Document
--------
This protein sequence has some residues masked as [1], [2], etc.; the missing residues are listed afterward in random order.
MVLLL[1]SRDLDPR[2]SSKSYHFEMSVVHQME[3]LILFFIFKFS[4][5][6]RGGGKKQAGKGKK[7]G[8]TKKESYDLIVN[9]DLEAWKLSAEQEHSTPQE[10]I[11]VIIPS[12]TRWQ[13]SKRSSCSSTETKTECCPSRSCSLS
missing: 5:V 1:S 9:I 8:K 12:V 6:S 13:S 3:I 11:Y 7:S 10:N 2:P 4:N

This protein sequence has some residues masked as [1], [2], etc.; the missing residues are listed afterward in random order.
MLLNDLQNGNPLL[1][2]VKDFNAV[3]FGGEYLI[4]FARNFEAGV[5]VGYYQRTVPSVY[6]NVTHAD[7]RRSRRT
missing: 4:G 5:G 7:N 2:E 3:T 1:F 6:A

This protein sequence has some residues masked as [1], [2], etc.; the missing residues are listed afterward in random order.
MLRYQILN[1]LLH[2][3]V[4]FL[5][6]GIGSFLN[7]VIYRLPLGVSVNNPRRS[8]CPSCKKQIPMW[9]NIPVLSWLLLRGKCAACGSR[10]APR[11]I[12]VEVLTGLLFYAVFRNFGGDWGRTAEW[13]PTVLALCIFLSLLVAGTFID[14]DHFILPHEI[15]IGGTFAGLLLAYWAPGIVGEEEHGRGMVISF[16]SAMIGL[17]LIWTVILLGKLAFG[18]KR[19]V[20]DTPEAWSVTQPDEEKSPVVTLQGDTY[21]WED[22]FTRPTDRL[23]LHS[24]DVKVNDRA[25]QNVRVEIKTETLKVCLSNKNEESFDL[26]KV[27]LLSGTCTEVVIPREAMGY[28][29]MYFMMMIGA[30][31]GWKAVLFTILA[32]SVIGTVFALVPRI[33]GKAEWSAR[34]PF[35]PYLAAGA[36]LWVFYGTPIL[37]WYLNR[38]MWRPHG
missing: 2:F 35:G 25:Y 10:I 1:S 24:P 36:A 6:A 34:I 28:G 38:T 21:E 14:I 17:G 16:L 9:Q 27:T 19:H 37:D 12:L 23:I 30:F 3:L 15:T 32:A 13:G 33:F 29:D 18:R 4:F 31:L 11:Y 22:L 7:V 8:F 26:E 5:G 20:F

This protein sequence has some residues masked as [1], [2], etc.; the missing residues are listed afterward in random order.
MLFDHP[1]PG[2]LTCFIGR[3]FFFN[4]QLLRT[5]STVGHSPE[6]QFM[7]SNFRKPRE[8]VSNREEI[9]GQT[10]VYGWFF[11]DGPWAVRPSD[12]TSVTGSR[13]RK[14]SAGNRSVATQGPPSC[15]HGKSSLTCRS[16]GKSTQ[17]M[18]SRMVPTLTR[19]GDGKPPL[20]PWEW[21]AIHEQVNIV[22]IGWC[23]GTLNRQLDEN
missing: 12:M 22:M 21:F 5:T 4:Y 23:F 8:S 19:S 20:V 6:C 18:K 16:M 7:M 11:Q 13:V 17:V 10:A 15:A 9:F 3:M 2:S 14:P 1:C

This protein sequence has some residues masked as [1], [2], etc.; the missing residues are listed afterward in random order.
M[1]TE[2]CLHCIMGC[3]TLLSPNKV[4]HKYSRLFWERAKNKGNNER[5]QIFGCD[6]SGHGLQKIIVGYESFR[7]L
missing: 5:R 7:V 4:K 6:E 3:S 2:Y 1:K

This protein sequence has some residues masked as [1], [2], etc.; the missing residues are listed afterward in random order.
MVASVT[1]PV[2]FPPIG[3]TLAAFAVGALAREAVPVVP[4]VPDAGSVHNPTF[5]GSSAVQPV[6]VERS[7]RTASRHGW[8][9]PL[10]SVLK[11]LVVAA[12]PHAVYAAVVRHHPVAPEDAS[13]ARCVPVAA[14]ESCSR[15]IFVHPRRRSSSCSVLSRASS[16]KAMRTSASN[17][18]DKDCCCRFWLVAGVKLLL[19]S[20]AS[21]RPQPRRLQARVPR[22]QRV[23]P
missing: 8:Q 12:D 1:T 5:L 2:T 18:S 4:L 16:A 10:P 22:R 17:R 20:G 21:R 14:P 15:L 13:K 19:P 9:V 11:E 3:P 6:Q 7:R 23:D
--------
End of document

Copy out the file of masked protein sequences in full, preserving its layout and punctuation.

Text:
This protein sequence has some residues masked as [1], [2], etc.; the missing residues are listed afterward in random order.
MVLLL[1]SRDLDPR[2]SSKSYHFEMSVVHQME[3]LILFFIFKFS[4][5][6]RGGGKKQAGKGKK[7]G[8]TKKESYDLIVN[9]DLEAWKLSAEQEHSTPQE[10]I[11]VIIPS[12]TRWQ[13]SKRSSCSSTETKTECCPSRSCSLS
missing: 5:V 1:S 9:I 8:K 12:V 6:S 13:S 3:I 11:Y 7:S 10:N 2:P 4:N

This protein sequence has some residues masked as [1], [2], etc.; the missing residues are listed afterward in random order.
MLLNDLQNGNPLL[1][2]VKDFNAV[3]FGGEYLI[4]FARNFEAGV[5]VGYYQRTVPSVY[6]NVTHAD[7]RRSRRT
missing: 4:G 5:G 7:N 2:E 3:T 1:F 6:A

This protein sequence has some residues masked as [1], [2], etc.; the missing residues are listed afterward in random order.
MLRYQILN[1]LLH[2][3]V[4]FL[5][6]GIGSFLN[7]VIYRLPLGVSVNNPRRS[8]CPSCKKQIPMW[9]NIPVLSWLLLRGKCAACGSR[10]APR[11]I[12]VEVLTGLLFYAVFRNFGGDWGRTAEW[13]PTVLALCIFLSLLVAGTFID[14]DHFILPHEI[15]IGGTFAGLLLAYWAPGIVGEEEHGRGMVISF[16]SAMIGL[17]LIWTVILLGKLAFG[18]KR[19]V[20]DTPEAWSVTQPDEEKSPVVTLQGDTY[21]WED[22]FTRPTDRL[23]LHS[24]DVKVNDRA[25]QNVRVEIKTETLKVCLSNKNEESFDL[26]KV[27]LLSGTCTEVVIPREAMGY[28][29]MYFMMMIGA[30][31]GWKAVLFTILA[32]SVIGTVFALVPRI[33]GKAEWSAR[34]PF[35]PYLAAGA[36]LWVFYGTPIL[37]WYLNR[38]MWRPHG
missing: 2:F 35:G 25:Y 10:I 1:S 24:P 36:A 6:A 34:I 28:G 38:T 21:E 14:I 17:G 16:L 9:Q 27:T 19:H 37:D 12:L 23:I 30:F 3:L 15:T 32:A 13:G 33:F 29:D 18:R 4:F 31:L 11:Y 22:L 7:V 8:F 26:E 5:G 20:F

This protein sequence has some residues masked as [1], [2], etc.; the missing residues are listed afterward in random order.
MLFDHP[1]PG[2]LTCFIGR[3]FFFN[4]QLLRT[5]STVGHSPE[6]QFM[7]SNFRKPRE[8]VSNREEI[9]GQT[10]VYGWFF[11]DGPWAVRPSD[12]TSVTGSR[13]RK[14]SAGNRSVATQGPPSC[15]HGKSSLTCRS[16]GKSTQ[17]M[18]SRMVPTLTR[19]GDGKPPL[20]PWEW[21]AIHEQVNIV[22]IGWC[23]GTLNRQLDEN
missing: 12:M 22:M 21:F 5:T 4:Y 23:F 8:S 19:S 20:V 6:C 18:K 16:M 7:M 11:Q 13:V 17:V 10:A 15:A 9:F 3:M 2:S 14:P 1:C

This protein sequence has some residues masked as [1], [2], etc.; the missing residues are listed afterward in random order.
M[1]TE[2]CLHCIMGC[3]TLLSPNKV[4]HKYSRLFWERAKNKGNNER[5]QIFGCD[6]SGHGLQKIIVGYESFR[7]L
missing: 5:R 7:V 4:K 6:E 3:S 2:Y 1:K

This protein sequence has some residues masked as [1], [2], etc.; the missing residues are listed afterward in random order.
MVASVT[1]PV[2]FPPIG[3]TLAAFAVGALAREAVPVVP[4]VPDAGSVHNPTF[5]GSSAVQPV[6]VERS[7]RTASRHGW[8][9]PL[10]SVLK[11]LVVAA[12]PHAVYAAVVRHHPVAPEDAS[13]ARCVPVAA[14]ESCSR[15]IFVHPRRRSSSCSVLSRASS[16]KAMRTSASN[17][18]DKDCCCRFWLVAGVKLLL[19]S[20]AS[21]RPQPRRLQARVPR[22]QRV[23]P
missing: 8:Q 12:D 1:T 5:L 2:T 18:S 4:L 16:A 10:P 22:R 17:R 20:G 21:R 14:P 15:L 13:K 19:P 9:V 11:E 3:P 6:Q 7:R 23:D